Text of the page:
Skip to content

Ajay Rastogi Vs. State of Jharkhand Through Secretary Department of Mines and Geology and Ors - Court Judgment

LegalCrystal Citation
CourtJharkhand High Court
Decided On
AppellantAjay Rastogi
RespondentState of Jharkhand Through Secretary Department of Mines and Geology and Ors
.....po gpo, ps kotwali, dist. ranchi 3.  district mining officer, ranchi, having its office at kutchery road,  po gpo, ps kotwali, dist. ranchi 4.  assistant mining officer, ranchi having its office at kutchery road  po gpo, ps kotwali, dist. ranchi 5.  rajesh kumar ranjan s/o jitendra singh, r/o ketari bagan,  po+ps lower chutia, ranchi 6.  murlidhar prasad s/o thakur das koinoi, r/o p/o tendra  mahatu ps sonahatu, po sonahatu dist. ranchi 7.  sanjay kumar modak, s/o a. modak, at po+ps tamar, dist.  ranchi 8.  nakul mahato s/o late r.k. mahto r/p chota mouri, po+ps  silli, dist. ranchi 9.  pankaj kumar s/o madan prasad r/o hesanhag po+ps .....

1 IN THE HIGH COURT OF JHARKHAND AT RANCHI    W.P.(C) No. 1968 of 2015 ­­­­­­­ Ajay Rastogi, son of Girish Nandan Rastogi, resident of A­E3,  Ram Ganga Vihar, Muradabad, PO, PS & Dist. Muradabad,  Uttar Pradesh ...   ...  Petitioner Versus 1. State of Jharkhand through Secretary, Department of Mines &  Geology, having its office at Nepal House, PO & PS Doranda, Dist.  Ranchi 2.  Deputy Commissioner, Ranchi,having its office at Kutchery Road,  PO GPO, PS Kotwali, Dist. Ranchi 3.  District Mining Officer, Ranchi, having its office at Kutchery Road,  PO GPO, PS Kotwali, Dist. Ranchi 4.  Assistant Mining Officer, Ranchi having its office at Kutchery Road  PO GPO, PS Kotwali, Dist. Ranchi 5.  Rajesh Kumar Ranjan S/O Jitendra Singh, R/O Ketari Bagan,  PO+PS Lower Chutia, Ranchi 6.  Murlidhar Prasad S/O Thakur Das Koinoi, R/O P/O Tendra  Mahatu PS Sonahatu, PO Sonahatu Dist. Ranchi 7.  Sanjay Kumar Modak, S/O A. Modak, At PO+PS Tamar, Dist.  Ranchi 8.  Nakul Mahato S/O Late R.K. Mahto R/P Chota Mouri, PO+PS  Silli, Dist. Ranchi 9.  Pankaj Kumar S/O Madan Prasad R/O Hesanhag PO+PS  Macluskiganj, Dist. Ranchi            …  ... Respondents With W.P.(C) No. 1969 of 2015 ­­­­­­­ Dev Kumar, son of Shri Damodar Prasad resident of 94 Sanjay  Colony, ward no. 34, Shri Ganganagar, PO, PS & Dist. Shri  Ganganagar, (Rajshtan) ...   ...  Petitioners Versus 1. State of Jharkhand through Secretary, Department of Mines &  Geology, having its office at Nepal House, PO & PS Doranda, Dist.  Ranchi 2.  Deputy Commissioner, Ranchi,having its office at Kutchery Road,  PO GPO, PS Kotwali, Dist. Ranchi 3.  District Mining Officer, Ranchi, having its office at Kutchery Road,  PO GPO, PS Kotwali, Dist. Ranchi 2 4.  Assistant Mining Officer, Ranchi having its office at Kutchery Road  PO GPO, PS Kotwali, Dist. Ranchi 5.  Rajesh Kumar Ranjan S/O Jitendra Singh, R/O Ketari Bagan,  PO+PS Lower Chutia, Ranchi            …  ... Respondents ­­­­­­­ CORAM: HON'BLE MR. JUSTICE SHREE CHANDRASHEKHAR ­­­­­­­ For the Petitioners        : Mr. Indrajit Sinha, Advocate (In both cases)  For the Respondent­State: Mr. Ajit Kumar, A.A.G. (In both cases) ­­­­­­­ 06/10.07.2015 Challenging condition contained in Clause 16 of auction  notice   dated   15.04.2015,   both   the   writ   petitions   have   been   filed.  Mr. Indrajit Sinha, the learned counsel for the petitioner states that  issues involved in both the writ petitions are common.   In both the  writ   petitions   validity   of   Clause   16   in   auction   notice   has   been  challenged.   It is stated that facts in both the cases are also similar.  Mr. Indrajit Sinha, the learned counsel for the petitioner advanced his  arguments referring to facts in W.P.(C) No.1969 of 2015.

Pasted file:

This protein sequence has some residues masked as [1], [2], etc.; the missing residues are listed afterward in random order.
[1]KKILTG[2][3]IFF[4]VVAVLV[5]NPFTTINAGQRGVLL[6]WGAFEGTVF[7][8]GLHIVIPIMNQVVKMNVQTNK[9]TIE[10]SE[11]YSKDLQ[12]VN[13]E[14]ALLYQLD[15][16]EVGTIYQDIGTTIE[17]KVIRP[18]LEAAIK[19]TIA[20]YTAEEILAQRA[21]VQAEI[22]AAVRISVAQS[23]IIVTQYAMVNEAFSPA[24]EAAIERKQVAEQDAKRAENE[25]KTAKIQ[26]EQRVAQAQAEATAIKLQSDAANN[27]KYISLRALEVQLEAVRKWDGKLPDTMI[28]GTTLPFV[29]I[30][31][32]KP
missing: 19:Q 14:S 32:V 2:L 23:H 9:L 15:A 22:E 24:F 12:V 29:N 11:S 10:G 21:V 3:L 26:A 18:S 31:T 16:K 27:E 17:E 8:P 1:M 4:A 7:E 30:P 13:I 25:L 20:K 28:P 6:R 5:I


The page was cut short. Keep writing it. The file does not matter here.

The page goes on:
2. Briefly   stated,   the   facts   of   the   case   are   that,   the  petitioner   who   intended   to   offer   bids   in   response   to   notice   dated  15.04.2015 for settlement of Sand Ghats in Ranchi district got 17  demand drafts prepared from HDFC Bank, Banka Branch.  A bidder  was required to deposit 10% of the reserve price as earnest money  deposit  and  the  intending  bidder   was also  required  to  obtain  and  submit   “no   objection   certificate”   from   Gram   Sabha/Mukhia/Gram  Panchayat/Authorized   Officer.   The   petitioner   approached  Mukhia/Gram Pradhan of respective Gram Panchayats however, they  declined   to   grant   “no   objection   certificate”   to   the   petitioner,   as   a  consequence of which the petitioner was debarred from participating  in the auction.   It is stated that several intending bidders were also  prevented from participating in the auction only because they could  not obtain “no objection certificate” from Gram Sabha/Mukhia/Gram  Panchayat/Authorised Officer.

3. The   learned   counsel   for   the   petitioner   has   submitted  3 that, Clause 16 creates a disqualification for a bidder who may be  otherwise qualified still, he would not be permitted to participate in  auction if he fails to produce “no objection certificate”.  The learned  counsel for the respondents has referred to Rule 11 and Rule 34 (4)  of  the   amended  Rules and  submitted  that,  besides Rule  5  (4)  the  aforesaid Rules also make it mandatory that “no objection certificate”  of     Gram   Sabha   must   be   obtained.   Before   dealing   with   the   rival  contentions, Rule 5 (4) of the Jharkhand Minor Mineral Concessions  Rules,   2004   needs   to   be   noticed.   The   unamended   Rule   5   (4)   of  Jharkhand Minor Mineral Concession Rules, 2004 reads as under; fu;e&5 (4 ): vuqlwfpr {ks=ksa esa lacaf/kr xzke lHkk vFkok leqfpr iapk;r Lrj dh iwoZ laLrqfr ds fcuk y?kq [kfut dk dksbZ [kuu iV~Vk vFkok [kqyh [kku vuqefr i= fuxZr ugha fd;k tk,xkA (English   translation   of   Rule   5   (4)   of   Jharkhand  Minor Mineral Concession Rules, 2004)  Rule 5 (4): “No permission for mining lease or   prospecting license for Minor Mineral shall be issued, in   the   Schedule   areas   without   prior   approval   from   the   concerned   Gram   Sabha   or   at   appropriate   Panchayat   level.”